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    Bog Wetland

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      Welcome to the Wetland Communities section of the Virtual Walk in the Forest Tour! Here we will explore how wetlands are a diverse type of ecosystem with many different communities. Search each example community to see what components of the ecosystem are clues that we are in a wetland environment. This community is a bog wetland.

      What does the field journal tell you about this environment? The field journal shows us that the water table is medium to low in this environment. It will change a small amount depending on the season, but will always be present. We can see that this is limiting how deep the roots of the trees are able to reach, and because of this the trees are short. This system is low in nutrients from slow decomposition. This helps us decide that we are located in a bog wetland.

      This plant community needs wet soil and saturated peat or ground, but also an environment that is low in nutrients. Species Shown: (1) Black spruce (or *Picea mariana*), (2) Cloudberry (or *Rubus chamaemorus*), (3) Labrador tea (or *Rhododendron groenlandicum*), (4) Reindeer Lichen (or *Cladonia rangiferina*). Where can you see these species in this environment?

      How would this plant community be useful to the animals that live in this environment? Peatlands are an important ecosystem for Boreal Woodland Caribou (*Rangifer tarandus caribou*), because they feed on the lichens that grow in these environments. Photo Credits: Caroline Franklin

      Fen Peatland Marsh Wetland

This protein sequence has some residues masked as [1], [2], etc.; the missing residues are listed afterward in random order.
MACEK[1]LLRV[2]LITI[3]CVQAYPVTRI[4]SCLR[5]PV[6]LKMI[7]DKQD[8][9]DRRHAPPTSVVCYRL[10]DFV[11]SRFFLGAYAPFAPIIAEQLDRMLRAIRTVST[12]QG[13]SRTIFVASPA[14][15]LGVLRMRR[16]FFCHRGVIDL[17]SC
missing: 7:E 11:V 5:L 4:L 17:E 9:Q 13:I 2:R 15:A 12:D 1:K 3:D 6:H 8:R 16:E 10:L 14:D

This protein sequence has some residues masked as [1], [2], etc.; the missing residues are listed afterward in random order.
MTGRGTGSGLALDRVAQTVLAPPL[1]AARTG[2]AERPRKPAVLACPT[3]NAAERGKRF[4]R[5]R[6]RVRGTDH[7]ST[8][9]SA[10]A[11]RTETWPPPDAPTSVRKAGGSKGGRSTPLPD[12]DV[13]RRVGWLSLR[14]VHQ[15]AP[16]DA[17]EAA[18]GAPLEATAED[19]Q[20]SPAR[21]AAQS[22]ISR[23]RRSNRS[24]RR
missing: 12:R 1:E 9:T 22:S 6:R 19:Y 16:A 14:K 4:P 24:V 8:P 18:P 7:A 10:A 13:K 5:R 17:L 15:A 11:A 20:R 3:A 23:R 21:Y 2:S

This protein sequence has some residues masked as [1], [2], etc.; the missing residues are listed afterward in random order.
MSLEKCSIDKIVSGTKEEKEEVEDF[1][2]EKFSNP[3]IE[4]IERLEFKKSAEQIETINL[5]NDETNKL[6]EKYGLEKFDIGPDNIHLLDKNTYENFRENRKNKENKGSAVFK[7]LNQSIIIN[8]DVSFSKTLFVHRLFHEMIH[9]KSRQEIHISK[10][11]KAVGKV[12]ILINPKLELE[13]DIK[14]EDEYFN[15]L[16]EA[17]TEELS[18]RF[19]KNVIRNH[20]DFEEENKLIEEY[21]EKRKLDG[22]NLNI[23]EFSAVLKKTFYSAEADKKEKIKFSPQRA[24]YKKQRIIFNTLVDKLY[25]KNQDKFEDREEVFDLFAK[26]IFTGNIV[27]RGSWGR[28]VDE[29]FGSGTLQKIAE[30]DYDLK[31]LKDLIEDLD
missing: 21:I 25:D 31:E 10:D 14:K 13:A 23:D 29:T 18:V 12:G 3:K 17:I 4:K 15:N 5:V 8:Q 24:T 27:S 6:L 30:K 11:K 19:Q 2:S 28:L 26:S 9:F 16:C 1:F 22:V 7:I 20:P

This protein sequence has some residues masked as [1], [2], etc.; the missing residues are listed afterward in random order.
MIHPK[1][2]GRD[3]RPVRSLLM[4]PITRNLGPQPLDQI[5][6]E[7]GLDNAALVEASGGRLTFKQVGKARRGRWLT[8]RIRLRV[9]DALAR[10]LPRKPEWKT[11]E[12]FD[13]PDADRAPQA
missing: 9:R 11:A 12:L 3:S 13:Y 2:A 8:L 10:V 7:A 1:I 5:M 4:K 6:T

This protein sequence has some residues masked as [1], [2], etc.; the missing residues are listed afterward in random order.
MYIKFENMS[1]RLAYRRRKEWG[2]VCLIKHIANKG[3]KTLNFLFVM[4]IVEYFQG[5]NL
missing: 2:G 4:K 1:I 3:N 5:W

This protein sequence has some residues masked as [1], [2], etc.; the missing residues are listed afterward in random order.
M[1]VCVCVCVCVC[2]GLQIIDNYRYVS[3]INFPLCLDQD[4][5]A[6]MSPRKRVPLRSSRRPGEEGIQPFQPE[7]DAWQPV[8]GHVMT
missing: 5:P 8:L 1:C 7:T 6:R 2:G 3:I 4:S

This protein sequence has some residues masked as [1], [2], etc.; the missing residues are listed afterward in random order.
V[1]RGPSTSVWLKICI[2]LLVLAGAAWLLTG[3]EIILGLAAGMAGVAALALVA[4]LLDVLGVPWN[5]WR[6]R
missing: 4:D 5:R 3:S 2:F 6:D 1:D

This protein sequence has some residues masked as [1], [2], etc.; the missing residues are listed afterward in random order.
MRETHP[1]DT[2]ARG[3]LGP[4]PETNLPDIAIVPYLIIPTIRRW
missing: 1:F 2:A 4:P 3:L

Bog wetland – with Dr. Bin Xu This is a boreal bog, a very unique wetland ecosystem. Anywhere you look in this video, there is no presence of open water that you typically find in other types of wetland. Although there is no visible water anywhere, bogs are still classified as wetland. The fluctuating water table is usually within the top 20 to 40 centimeters from the ground surface. The mosses themselves hold a lot of water. The rooting zone is saturated, at least for part of the growing season, as the availability of oxygen declines with increasing peat depth in the soil profile. If you look to the ground, you will see a cover of brownish vegetation called sphagnum mosses. If you ever step on sphagnum mosses, they feel very sponge-like. These simple land plants are an important part in the boreal peatland ecosystem. Sphagnum mosses can hold many times their weight and water between their tiny branches. They are very good at retaining water and can release acidic compounds into the environment, and therefore acidify the soil. If you measure the pH of bog soil, it's as acidic or even more acidic than our stomach fluid. It is the combination of the unique sphagnum mosses and the chemical environment that they create that shapes the bog ecosystem. You can think of the ground layer mosses as little bioengineers that shape their surroundings. Everything that grows in the bog along with the mosses is highly adaptive to their environment. Bogs have low species diversity. As you can see here, the only abundant tree species is the black spruce. Close to the ground, there are some small woody shrubs called lingonberry and Labrador tea. Among the mossy mounds, there is a broad-leaf herbaceous plant called cloudberry. In very dry areas within the bog, there are lichens which appear grayish-white in this video. Plants growing in bogs rely on nutrients contained in precipitation in the form of rain and snow. Therefore, bogs are generally considered low in nutrient availability. Because of this and the low temperature within the saturated soil, decomposition is very slow. It is the imbalance between plant growth and microbiome decomposition that has led to the formation of what we call peat over time.